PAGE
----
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Hungary's Center-Right Fidesz Party Claims Sweeping Election Victory


Prime Minister-elect Viktor Orban delivers his victory speech on April 25.

Prime Minister-elect Viktor Orban delivers his victory speech on April 25.

(RFE/RL) -- Hungarian Prime Minister-elect Viktor Orban says the Hungarian people have carried out a revolution through the ballot box, using democratic means to give the economically depressed country a fresh start.

Orban spoke to thousands of cheering supporters in Budapest late on April 25, after the electorate gave his Fidesz Hungarian Civic Alliance an unprecedented two-thirds majority in parliament in the second round of voting.

Orban gave no quarter to outgoing Prime Minister Gordon Bajnai's defeated socialists, whom he has accused of economic and political mismanagement and corruption.

"The Hungarian people today have ousted the regime of oligarchs who misused their power, and the people have established a new regime -- a regime of national unity," Orban said.

Preliminary official figures show Fidesz with 263 seats -- five more than are needed for a two-thirds majority in the parliament. The socialists were almost annihilated, losing more than two-thirds of their seats to end with only 59. Coming in third with 47 seats was the far-right Jobbik party.

Orban has promised to restore prosperity to the country, which came close to financial collapse and had to accept a 20 billion euro ($26.7 billion) bailout from the European Union and the International Monetary Fund (IMF) in 2008. The economy shrank by 6.7 percent last year, throwing many Hungarians into desperation.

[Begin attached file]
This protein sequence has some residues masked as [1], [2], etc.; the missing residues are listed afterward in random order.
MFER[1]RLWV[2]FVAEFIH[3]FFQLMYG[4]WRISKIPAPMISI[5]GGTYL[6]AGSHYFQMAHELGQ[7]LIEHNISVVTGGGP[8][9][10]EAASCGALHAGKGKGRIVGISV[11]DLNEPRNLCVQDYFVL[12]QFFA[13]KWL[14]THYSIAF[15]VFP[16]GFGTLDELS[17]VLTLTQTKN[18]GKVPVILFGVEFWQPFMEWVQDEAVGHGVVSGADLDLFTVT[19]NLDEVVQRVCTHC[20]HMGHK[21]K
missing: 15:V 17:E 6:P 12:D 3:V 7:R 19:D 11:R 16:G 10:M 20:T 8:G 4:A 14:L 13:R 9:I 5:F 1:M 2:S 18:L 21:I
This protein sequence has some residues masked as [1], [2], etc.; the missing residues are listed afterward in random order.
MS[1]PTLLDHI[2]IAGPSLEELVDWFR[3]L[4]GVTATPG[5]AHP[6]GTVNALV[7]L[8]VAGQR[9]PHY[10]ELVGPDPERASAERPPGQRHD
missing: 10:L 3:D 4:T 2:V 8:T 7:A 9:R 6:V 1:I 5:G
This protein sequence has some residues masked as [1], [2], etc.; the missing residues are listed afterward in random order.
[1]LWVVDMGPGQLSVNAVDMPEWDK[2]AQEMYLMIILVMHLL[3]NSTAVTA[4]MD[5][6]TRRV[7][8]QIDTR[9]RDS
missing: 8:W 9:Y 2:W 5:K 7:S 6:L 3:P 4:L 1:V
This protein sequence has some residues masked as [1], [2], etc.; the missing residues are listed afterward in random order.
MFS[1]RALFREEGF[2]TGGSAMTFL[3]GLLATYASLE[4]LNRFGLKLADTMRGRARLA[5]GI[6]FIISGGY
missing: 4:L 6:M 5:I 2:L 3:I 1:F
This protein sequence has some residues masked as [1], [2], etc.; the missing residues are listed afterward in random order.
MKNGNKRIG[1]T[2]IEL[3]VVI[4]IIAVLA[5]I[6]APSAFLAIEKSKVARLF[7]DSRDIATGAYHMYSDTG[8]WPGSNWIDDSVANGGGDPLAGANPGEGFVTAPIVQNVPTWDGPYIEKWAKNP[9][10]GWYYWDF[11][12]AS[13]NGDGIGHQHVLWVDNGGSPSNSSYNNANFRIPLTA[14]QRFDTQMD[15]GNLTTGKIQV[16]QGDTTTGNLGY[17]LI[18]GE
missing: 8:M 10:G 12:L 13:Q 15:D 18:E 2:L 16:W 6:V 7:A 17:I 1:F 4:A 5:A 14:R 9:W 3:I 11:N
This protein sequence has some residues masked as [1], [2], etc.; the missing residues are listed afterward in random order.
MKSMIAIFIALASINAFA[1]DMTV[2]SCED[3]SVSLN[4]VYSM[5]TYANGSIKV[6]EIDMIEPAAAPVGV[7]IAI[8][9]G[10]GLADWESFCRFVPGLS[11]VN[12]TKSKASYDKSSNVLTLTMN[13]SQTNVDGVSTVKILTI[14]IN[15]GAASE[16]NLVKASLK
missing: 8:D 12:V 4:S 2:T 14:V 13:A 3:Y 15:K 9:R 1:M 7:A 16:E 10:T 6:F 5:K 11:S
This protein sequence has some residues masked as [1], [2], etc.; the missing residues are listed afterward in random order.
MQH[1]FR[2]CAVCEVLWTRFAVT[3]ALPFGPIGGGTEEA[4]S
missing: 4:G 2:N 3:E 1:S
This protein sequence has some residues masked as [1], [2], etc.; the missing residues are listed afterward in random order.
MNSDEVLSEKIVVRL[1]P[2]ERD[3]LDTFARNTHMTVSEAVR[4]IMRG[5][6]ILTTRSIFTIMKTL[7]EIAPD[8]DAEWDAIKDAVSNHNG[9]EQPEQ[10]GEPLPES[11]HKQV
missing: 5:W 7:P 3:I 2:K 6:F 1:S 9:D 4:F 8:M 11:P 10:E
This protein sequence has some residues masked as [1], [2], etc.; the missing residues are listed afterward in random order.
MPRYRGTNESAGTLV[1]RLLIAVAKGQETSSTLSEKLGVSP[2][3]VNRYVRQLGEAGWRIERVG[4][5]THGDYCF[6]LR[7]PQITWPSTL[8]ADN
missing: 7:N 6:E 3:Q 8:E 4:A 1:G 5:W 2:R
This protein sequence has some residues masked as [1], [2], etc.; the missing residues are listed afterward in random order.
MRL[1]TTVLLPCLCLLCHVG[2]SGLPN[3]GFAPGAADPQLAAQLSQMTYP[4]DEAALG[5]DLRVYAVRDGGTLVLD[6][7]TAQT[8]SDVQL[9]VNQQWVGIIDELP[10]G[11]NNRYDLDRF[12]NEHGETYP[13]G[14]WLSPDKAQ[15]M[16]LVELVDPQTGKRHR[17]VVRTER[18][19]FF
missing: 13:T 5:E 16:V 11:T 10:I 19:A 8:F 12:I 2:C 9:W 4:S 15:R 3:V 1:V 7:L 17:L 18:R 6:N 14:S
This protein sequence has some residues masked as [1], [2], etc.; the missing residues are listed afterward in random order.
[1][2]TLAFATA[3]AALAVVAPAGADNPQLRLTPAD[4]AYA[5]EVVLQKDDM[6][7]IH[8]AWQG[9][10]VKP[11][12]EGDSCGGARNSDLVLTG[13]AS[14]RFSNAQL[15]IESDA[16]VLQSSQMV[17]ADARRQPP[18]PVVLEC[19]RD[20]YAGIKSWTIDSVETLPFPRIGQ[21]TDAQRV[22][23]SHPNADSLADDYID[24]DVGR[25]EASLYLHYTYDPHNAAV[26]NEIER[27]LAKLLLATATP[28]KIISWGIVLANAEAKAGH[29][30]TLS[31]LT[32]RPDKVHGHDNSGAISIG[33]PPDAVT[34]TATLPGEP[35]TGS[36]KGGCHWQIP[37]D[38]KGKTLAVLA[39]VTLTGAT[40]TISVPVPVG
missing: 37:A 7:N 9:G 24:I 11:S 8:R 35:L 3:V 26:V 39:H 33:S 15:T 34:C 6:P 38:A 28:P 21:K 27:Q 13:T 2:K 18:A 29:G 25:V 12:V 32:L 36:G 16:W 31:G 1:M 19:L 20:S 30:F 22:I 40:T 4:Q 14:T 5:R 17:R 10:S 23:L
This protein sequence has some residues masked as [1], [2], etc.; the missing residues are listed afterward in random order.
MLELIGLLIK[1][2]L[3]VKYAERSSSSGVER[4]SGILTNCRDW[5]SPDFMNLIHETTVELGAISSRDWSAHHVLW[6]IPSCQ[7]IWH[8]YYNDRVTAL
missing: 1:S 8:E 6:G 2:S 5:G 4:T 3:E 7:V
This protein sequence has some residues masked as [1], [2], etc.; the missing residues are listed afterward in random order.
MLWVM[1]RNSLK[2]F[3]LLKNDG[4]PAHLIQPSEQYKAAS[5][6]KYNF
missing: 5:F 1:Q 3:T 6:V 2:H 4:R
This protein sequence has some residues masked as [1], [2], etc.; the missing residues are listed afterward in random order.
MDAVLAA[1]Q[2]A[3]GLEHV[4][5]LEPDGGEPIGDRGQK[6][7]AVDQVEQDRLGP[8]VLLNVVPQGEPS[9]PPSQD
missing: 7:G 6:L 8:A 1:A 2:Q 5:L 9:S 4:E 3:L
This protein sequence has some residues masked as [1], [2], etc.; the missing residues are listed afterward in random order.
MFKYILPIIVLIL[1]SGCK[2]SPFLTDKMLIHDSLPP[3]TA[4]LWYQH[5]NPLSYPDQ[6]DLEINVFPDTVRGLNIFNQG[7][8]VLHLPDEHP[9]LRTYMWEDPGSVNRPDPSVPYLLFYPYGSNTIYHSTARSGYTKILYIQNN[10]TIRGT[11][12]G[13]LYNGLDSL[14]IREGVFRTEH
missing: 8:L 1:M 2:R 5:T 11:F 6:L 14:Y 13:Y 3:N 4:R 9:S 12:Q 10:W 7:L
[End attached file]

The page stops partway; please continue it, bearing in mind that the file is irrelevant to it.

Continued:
He has promised to create 1 million jobs over the next 10 years, cut taxes and bureaucracy, and make it easier for Hungarians abroad to gain Hungarian citizenship.

An elderly voter, Maria Holecska, summed up the desire to make something better out of the country, two decades after the fall of communism. "I just want a better future for my grandchildren, it doesn't matter whether with Fidesz or [socialist] MSZP or whatever party, I just want life be better for my grandchildren," she said.

Analysts say that Orban has only a short time to make improvements before the electorate begins to lose patience. And they note it will not be an easy job, as Budapest is committed to a continuing austerity program as a condition of receiving the IMF/EU aid.

Fidesz is expected to approach the lenders to allow the budget deficit to rise from the present strict limit of 3.8 percent of GDP to over 6 percent, so as to give some room for economic reorganization. The party says the larger deficit can be responsibly coped with.

But one analyst cautions that the reality remains difficult. Sandor Richter of the Vienna Institute for International Economic Studies is quoted by Reuters as saying that Fidesz's popularity is to a large extent based on "illusionary expectations" that there's an easy way out of Hungary's problems.

Some analysts also say that the last time Orban and Fidesz were in power, from 1998 to 2002, their quality of decision-making was not noticeably wiser than that of other parties.
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